President Barack Obama’s first attorney general pick skated through Senate confirmation hearings, but top Democrats have indicated that President-elect Donald Trump’s selection may have a tougher time getting through.

Ahead of the confirmation hearing Tuesday for Trump’s attorney general designee, the Senate Judiciary Committee’s top Democrat, Patrick Leahy of Vermont, brought up issues that prevented Sen. Jeff Sessions, R-Ala., from becoming a federal judge three decades ago.

Jeff Sessions is “wonderful to work with,” @SenatorLeahy said.

“Now that he is nominated to be attorney general, we will see if the same person is still too extreme for Republicans,” Leahy said in a Boston Globe op-ed Sunday, later adding, “Sen. Sessions has repeatedly stood in the way of efforts to promote and protect Americans’ civil rights.”

It’s a departure from what Leahy said of Sessions in 2009, when both men voted to confirm Obama’s controversial nominee, Eric Holder, to be attorney general.

“Sen. Sessions is also a former U.S. attorney and knows what one goes through in that regard, and we’ve relied on him for that experience,” Leahy said to his colleague during the Holder confirmation hearing in January 2009, according to the Washington Examiner.

In June 2010, Leahy called Sessions “wonderful to work with,” the Examiner reported.

The Sessions confirmation hearing could shape up differently from the Holder hearing of eight years earlier. Despite a controversial legal career in the public and private sector, Holder had a smooth ride to office, gaining the support of most Republicans.

By contrast, the confirmation process for Sessions has been rocky even before the first day of hearings.

Much Democratic opposition to Sessions is based on his conservative record in the Senate. However, it also extends to comments or jokes regarding race Sessions allegedly made while serving as a U.S. attorney in the Southern District of Alabama in the early 1980s, even as he was known for helping to prosecute multiple civil rights cases. These were the allegations that sunk his 1986 nomination to be a federal judge.

Two former Justice Department lawyers, one who continues to be a Sessions critic today, recanted a 1986 allegation used to stop the judicial nomination.

Witnesses opposing Sessions are scheduled to include David Cole, the legal director of American Civil Liberties Union; NAACP President Cornell Brooks; and Amita Swadhin, founder of the Los Angeles-based Mirror Memoirs, an LGBT group.

Senate Minority Leader Charles Schumer, D-N.Y., said that Sessions is one of the eight nominees that Democrats will seek to delay confirmation votes on into March. The Senate confirmed Holder in early February 2009.

In all likelihood, the Senate will confirm Sessions as attorney general given the Republican Senate majority. He’s also known for having strong relationships with Senate Democratic colleagues, and will get at least some crossover support. But it appears he is not as likely as Holder to gain overwhelmingly bipartisan support.

After his election, Obama announced he would nominate Holder to run the Justice Department. Holder was a former deputy attorney general in the Clinton administration under Attorney General Janet Reno. Republicans and conservative groups highlighted Holder’s record in the No. 2 spot.

Holder played a role in President Bill Clinton’s pardon of fugitive financier Marc Rich, which the outgoing president granted on his final day in office. Before becoming a Democrat later that year, ranking Republican on the Senate Judiciary Committee Arlen Specter of Pennsylvania raised issues about Holder’s role in the controversial 1993 federal siege of the Branch Davidian compound in Waco, Texas.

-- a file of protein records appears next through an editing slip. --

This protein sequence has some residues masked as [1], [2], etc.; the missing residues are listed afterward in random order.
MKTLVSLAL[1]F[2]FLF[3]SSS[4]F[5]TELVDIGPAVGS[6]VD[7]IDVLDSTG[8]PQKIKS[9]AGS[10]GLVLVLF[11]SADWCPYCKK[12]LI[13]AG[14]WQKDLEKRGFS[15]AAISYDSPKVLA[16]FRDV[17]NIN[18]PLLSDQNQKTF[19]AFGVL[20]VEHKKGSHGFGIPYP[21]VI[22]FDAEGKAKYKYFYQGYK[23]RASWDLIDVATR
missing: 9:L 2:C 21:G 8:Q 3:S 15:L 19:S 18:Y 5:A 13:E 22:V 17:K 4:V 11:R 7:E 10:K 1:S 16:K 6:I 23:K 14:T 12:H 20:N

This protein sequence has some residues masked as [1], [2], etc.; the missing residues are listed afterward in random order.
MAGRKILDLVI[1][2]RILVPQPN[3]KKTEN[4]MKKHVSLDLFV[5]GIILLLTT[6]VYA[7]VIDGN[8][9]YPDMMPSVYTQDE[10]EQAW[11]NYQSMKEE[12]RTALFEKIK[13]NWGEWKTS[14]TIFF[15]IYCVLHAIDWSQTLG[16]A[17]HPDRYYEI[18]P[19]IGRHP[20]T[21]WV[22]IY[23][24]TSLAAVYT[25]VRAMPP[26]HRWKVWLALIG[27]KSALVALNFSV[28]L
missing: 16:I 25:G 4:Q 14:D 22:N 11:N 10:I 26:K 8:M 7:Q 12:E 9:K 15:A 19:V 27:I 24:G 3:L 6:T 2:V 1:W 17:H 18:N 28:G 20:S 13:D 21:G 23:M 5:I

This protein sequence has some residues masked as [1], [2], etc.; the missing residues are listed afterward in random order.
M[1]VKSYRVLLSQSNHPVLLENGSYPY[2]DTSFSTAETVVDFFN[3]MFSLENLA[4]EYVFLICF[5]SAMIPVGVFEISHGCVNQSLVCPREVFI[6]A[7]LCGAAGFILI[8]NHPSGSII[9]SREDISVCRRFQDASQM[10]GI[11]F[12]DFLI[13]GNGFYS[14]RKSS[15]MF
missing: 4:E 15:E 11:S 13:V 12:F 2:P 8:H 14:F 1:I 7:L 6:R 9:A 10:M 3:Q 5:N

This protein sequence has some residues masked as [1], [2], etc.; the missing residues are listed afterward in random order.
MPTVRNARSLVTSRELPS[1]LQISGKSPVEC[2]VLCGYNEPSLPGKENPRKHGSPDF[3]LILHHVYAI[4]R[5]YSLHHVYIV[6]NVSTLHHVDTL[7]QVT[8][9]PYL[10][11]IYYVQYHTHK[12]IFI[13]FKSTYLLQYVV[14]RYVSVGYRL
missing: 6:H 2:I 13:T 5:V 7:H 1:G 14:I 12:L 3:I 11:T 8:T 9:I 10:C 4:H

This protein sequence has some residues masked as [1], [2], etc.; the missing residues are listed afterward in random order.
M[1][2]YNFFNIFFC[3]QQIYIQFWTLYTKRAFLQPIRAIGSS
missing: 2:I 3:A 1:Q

Republicans also raised questions about Holder’s role in Clinton granting clemency to 16 members of a Puerto Rican militant nationalist group in 1999. Specter further criticized Holder for ignoring the advice of career Justice Department prosecutors to appoint an independent counsel in 1997 to investigate alleged Democratic violations of campaign finance laws.

Issues also surfaced about Holder’s time in private practice at the prestigious Washington law firm of Covington  Burling, which represented terrorism suspects detained at Guantanamo Bay detention camp in Cuba. Holder has said the government should close Guantanamo.

Holder also vocally opposed the Bush administration’s enhanced interrogation tactics, such as waterboarding.

While at the firm, Holder wrote a brief in favor of the District of Columbia, arguing that granting the individual right to bear arms, “opens the door to more people having more access to guns, and putting guns on the streets.”

Ultimately, the U.S. Supreme Court held in the 2008 case of District of Columbia v. Heller that the Constitution guarantees the individual right to own a firearm.

Leahy, chairman of the Senate Judiciary Committee in 2009, asserted the Holder nomination should move quickly. Leahy said on Jan. 15, 2009:

I would hope that we would have a prompt confirmation so he can restore morale and purpose throughout the Justice Department, it is important that the Justice Department have its senior leadership in place without delay. The attorney general is the top law enforcement officer in the country; he is a key member of the national security team.

The Senate largely heeded Leahy’s advice. The Judiciary Committee voted 17-2 on Jan. 28 to confirm Holder. Only Republicans Sen. John Cornyn of Texas and then-Sen. Tom Coburn of Oklahoma voted “no.” The full Senate confirmed Holder with a bipartisan 75-21 on Feb. 2, with Sessions and Specter voting for him both times.

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